3.3.2.  OSPF
   4.  Updates to RFCs
   5.  Backward Compatibility Considerations
   6.  Management Considerations
     6.1.  Control of Policy and Functions
     6.2.  Information and Data Model
     6.3.  Liveness Detection and Monitoring
     6.4.  Verification of Correct Operations
     6.5.  Requirements on Other Protocols and Functional Components
     6.6.  Impact on Network Operations
   7.  Security Considerations
   8.  IANA Considerations
     8.1.  PCE Capability Flags
     8.2.  PCED Sub-TLV Type Indicators
   9.  References
     9.1.  Normative References
     9.2.  Informative References
   Acknowledgments
   Authors' Addresses

1.  Introduction

   As described in [RFC5440], privacy and integrity are important issues
   for communication using the Path Computation Element Communication
   Protocol (PCEP); an attacker that intercepts a PCEP message could
   obtain sensitive information related to computed paths and resources.
   Authentication and integrity checks allow the receiver of a PCEP
   message to know that the message genuinely comes from the node that
   purports to have sent it and whether the message has been modified.

   Among the possible solutions mentioned in [RFC5440], Transport Layer
   Security (TLS) [RFC8446] provides support for peer authentication,
   message encryption, and integrity while TCP-AO) [RFC5925] and
   Cryptographic Algorithms for TCP-AO [RFC5926] offer significantly
   improved security for applications using TCP.  As specified in
   Section 4 of [RFC8253], the PCC needs to know whether the PCE server
   supports TLS or TCP-AO as a secure transport in order for a Path
   Computation Client (PCC) to establish a connection with a PCE server
   using TLS or TCP-AO.

   [RFC5088] and [RFC5089] define a method to advertise path computation
   capabilities using IGP flooding for OSPF and IS-IS, respectively.
   However, these specifications lack a method to advertise PCEP
   security (e.g., TLS and TCP-AO) support capability.

   This document defines capability flag bits for the PCE-CAP-FLAGS sub-
   TLV that can be announced as attributes in the IGP advertisement to
   distribute PCEP security support information.  In addition, this
   document updates [RFC5088] and [RFC5089] to allow advertisement of a
   KeyID or KEY-CHAIN-NAME sub-TLV to support TCP-AO security
   capability.

   IANA created a top-level registry titled "Path Computation Element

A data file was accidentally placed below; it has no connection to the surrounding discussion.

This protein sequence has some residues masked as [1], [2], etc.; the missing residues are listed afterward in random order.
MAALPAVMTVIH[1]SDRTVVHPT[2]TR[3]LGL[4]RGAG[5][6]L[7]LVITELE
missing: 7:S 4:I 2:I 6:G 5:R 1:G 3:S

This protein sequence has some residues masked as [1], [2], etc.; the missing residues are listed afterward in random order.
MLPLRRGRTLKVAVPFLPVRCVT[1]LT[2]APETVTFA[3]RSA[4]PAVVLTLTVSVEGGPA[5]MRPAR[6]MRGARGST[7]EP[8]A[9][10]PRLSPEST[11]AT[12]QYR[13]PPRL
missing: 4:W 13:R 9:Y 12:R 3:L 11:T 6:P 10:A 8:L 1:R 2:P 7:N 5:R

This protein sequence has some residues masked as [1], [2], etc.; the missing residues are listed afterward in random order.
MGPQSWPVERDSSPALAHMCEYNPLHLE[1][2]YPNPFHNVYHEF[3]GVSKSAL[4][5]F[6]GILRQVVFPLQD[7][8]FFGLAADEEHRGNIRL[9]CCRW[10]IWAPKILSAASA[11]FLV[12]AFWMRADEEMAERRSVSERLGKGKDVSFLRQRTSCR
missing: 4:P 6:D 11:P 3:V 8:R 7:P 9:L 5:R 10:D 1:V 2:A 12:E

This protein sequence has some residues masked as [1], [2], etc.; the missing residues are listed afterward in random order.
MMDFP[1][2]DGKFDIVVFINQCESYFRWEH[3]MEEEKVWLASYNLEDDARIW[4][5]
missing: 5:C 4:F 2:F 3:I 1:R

(PCE) Capability Flags" per [RFC5088].  This document updates
   [RFC5088] and moves it to follow the heading of the "Interior Gateway
   Protocol (IGP) Parameters" registry.  [RFC5089] states that the IS-IS
   PCE-CAP-FLAGS sub-TLV uses the same registry as OSPF.  This document
   updates [RFC5089] to refer to the new IGP registry.  Further, this
   document updates [RFC8231] where it references the registry location
   as the "Open Shortest Path First v2 (OSPFv2) Parameters" registry to
   the "Interior Gateway Protocol (IGP) Parameters" registry.  This
   document also updates [RFC8306] by changing the term "OSPF PCE
   Capability Flag" to read as "Path Computation Element (PCE)
   Capability Flags" and to note the corresponding registry now exists
   in the "Interior Gateway Protocol (IGP) Parameters" registry.

      |  Note that [RFC5557] uses the term "OSPF registry" instead of
      |  the "IGP registry", whereas [RFC8623] and [RFC9168] use the
      |  term "OSPF Parameters" instead of "IGP Parameters".

      |  Note that the PCEP Open message exchange is another way to
      |  discover PCE capabilities information; however, in this
      |  instance, the TCP-security-related key parameters need to be
      |  known before the PCEP session is established and the PCEP Open
      |  messages are exchanged.  Thus, the IGP advertisement and
      |  flooding mechanisms need to be leveraged for PCE discovery and
      |  capabilities advertisement.

2.  Conventions Used in This Document

   The key words "MUST", "MUST NOT", "REQUIRED", "SHALL", "SHALL NOT",
   "SHOULD", "SHOULD NOT", "RECOMMENDED", "NOT RECOMMENDED", "MAY", and
   "OPTIONAL" in this document are to be interpreted as described in
   BCP 14 [RFC2119] [RFC8174] when, and only when, they appear in all
   capitals, as shown here.

3.  IGP Extension for PCEP Security Capability Support

   [RFC5088] defines a PCE Discovery (PCED) TLV carried in an OSPF
   Router Information Link State Advertisement (LSA) as defined in